The most hated baby names in America
Names that are hard to spell or were names that were originally used for another gender are among the least popular for newborns.
Fri, Apr 29 2011 at 9:47 AM EST
It turns out that in the case of names, love and hate aren't mutually exclusive. A new informal survey of the most disliked names in America finds that popularity often breeds backlash, as a quick track to baby-name fame seems to also trigger hate for that name. Among the most-hated "trendy" names are Jayden, Brayden, Madison and Addison.
The most commonly cited name that put people's teeth on edge was Nevaeh, or "heaven" spelled backward. That name didn't exist until the 1990s, but it took off in popularity in 2003, shooting from the 150th most common baby name in that year to the 31st most popular in 2007 (as of 2009, it stood at No. 34).
"Nevaeh in particular seems to stand as this symbol Ö for what people don't like in modern baby names," Laura Wattenberg, author of "The Baby Name Wizard: A Magical Method for Finding the Perfect Name for Your Baby" (Three Rivers Press, 2005), told LiveScience.
The most hated baby names
Wattenberg did the informal survey of hated names for her blog, The Baby Name Wizard. She scoured general-interest message boards online, looking for conversations about baby names that make people cringe. She included only two message boards that were specifically for baby names, because name enthusiasts tend to know trends and might skew the results. The other boards included a motorcycle travel forum, a video game fan board and several parenting forums. The participants skewed female and under the age of 60, Wattenberg said. All told, more than 1,500 names were cited. Wattenberg calculated which names came up the most. [See the list of most hated boy and girl names]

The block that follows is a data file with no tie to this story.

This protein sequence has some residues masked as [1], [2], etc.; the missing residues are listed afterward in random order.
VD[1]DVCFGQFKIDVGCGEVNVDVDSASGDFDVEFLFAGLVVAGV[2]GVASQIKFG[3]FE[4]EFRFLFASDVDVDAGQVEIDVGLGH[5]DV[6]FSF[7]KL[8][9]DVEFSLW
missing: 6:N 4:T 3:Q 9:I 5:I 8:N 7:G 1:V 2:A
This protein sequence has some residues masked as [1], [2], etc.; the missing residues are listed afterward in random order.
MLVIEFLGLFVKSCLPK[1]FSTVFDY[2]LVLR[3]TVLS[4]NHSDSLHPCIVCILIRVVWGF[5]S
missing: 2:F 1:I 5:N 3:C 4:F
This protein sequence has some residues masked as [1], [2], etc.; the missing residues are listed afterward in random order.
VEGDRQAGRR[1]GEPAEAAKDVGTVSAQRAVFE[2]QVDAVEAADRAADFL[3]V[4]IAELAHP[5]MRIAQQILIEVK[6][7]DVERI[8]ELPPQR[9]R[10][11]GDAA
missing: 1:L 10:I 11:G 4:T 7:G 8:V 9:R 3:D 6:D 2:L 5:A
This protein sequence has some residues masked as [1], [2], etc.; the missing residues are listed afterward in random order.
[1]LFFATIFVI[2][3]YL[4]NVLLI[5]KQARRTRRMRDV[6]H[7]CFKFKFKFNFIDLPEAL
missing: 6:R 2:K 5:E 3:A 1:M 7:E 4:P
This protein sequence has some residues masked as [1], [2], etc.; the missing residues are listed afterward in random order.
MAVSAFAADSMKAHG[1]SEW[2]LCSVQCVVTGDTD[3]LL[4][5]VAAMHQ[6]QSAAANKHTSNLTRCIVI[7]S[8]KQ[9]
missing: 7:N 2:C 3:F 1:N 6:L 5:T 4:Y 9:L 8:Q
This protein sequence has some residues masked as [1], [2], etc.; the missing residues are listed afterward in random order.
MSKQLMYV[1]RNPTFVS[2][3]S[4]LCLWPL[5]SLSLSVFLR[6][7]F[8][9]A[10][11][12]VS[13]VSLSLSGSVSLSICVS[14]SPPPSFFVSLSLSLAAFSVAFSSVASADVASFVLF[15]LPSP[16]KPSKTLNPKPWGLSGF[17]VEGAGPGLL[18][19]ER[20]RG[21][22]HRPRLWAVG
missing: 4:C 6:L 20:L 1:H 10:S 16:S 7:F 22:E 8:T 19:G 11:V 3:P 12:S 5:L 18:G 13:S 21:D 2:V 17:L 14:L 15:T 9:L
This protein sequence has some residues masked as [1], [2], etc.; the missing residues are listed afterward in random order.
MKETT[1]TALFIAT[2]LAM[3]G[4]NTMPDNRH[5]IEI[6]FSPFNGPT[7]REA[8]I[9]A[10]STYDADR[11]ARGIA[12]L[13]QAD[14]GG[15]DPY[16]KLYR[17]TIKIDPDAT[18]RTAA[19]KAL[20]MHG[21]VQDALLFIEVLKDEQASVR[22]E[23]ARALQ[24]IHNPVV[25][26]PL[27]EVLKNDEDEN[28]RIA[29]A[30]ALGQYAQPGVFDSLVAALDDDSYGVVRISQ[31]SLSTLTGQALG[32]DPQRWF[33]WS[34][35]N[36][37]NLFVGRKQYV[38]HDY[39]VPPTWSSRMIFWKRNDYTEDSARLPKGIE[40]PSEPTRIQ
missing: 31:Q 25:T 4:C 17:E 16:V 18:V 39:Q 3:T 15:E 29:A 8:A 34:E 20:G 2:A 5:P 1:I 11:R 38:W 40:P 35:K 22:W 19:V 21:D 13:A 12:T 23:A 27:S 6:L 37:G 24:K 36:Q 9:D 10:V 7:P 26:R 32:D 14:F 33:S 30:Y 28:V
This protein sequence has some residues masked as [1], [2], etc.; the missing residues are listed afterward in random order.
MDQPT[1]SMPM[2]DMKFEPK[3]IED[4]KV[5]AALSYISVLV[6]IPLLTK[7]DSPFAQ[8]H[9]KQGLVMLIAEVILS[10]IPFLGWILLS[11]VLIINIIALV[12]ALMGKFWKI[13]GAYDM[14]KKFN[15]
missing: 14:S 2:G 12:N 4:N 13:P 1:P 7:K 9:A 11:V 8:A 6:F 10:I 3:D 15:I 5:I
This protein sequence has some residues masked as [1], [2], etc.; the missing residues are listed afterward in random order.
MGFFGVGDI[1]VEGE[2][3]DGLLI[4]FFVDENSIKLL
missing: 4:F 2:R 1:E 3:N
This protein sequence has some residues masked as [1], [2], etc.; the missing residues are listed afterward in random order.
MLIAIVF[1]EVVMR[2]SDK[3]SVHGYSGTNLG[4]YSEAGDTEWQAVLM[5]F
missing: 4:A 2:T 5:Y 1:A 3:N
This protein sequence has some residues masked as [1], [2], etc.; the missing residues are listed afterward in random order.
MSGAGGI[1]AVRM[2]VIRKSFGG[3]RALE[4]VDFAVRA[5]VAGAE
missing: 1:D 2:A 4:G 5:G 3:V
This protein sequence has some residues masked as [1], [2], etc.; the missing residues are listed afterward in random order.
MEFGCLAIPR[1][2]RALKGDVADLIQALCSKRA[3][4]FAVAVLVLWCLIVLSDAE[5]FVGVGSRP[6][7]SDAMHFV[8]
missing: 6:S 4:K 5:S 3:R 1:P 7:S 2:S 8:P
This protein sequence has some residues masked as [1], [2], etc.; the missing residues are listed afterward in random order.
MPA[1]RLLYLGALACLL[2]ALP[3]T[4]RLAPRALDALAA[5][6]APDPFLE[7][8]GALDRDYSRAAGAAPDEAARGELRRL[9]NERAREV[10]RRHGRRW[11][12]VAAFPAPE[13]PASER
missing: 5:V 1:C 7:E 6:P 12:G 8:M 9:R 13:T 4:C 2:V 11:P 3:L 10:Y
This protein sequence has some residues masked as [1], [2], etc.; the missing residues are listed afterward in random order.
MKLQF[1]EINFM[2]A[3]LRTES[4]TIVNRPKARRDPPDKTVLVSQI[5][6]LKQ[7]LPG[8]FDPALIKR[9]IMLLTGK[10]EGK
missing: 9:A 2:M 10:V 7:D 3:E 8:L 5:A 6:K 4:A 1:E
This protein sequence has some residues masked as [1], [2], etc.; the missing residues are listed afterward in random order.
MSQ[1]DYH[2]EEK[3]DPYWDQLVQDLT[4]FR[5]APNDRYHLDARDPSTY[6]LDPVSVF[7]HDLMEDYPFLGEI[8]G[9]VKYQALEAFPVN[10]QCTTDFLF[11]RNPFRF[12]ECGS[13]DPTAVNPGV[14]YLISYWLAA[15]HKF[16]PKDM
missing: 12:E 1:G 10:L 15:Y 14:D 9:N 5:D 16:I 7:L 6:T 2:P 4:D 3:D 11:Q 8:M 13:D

Wattenberg is quick to point out that the survey isn't scientific, but it does have the advantage of capturing the names people spontaneously hate. A formal survey that gave people an option to rank names would likely bias people by putting ideas into their heads, Wattenberg said.
The survey also turned up a few interesting trends. The first is that people hate gender-bending names, particularly when a masculine name becomes feminine, as with Madison (which tied for second-most-hated for boys with 16 separate mentions) and Addison (which tied for sixth with eight mentions). They also hate names they can't spell, including Kaitlyn, which got eight mentions and tied for sixth. (People say "Caitlin" is fine because it's traditional, Wattenberg said, though the original Irish pronunciation of that spelling would be closer to "Kathleen.")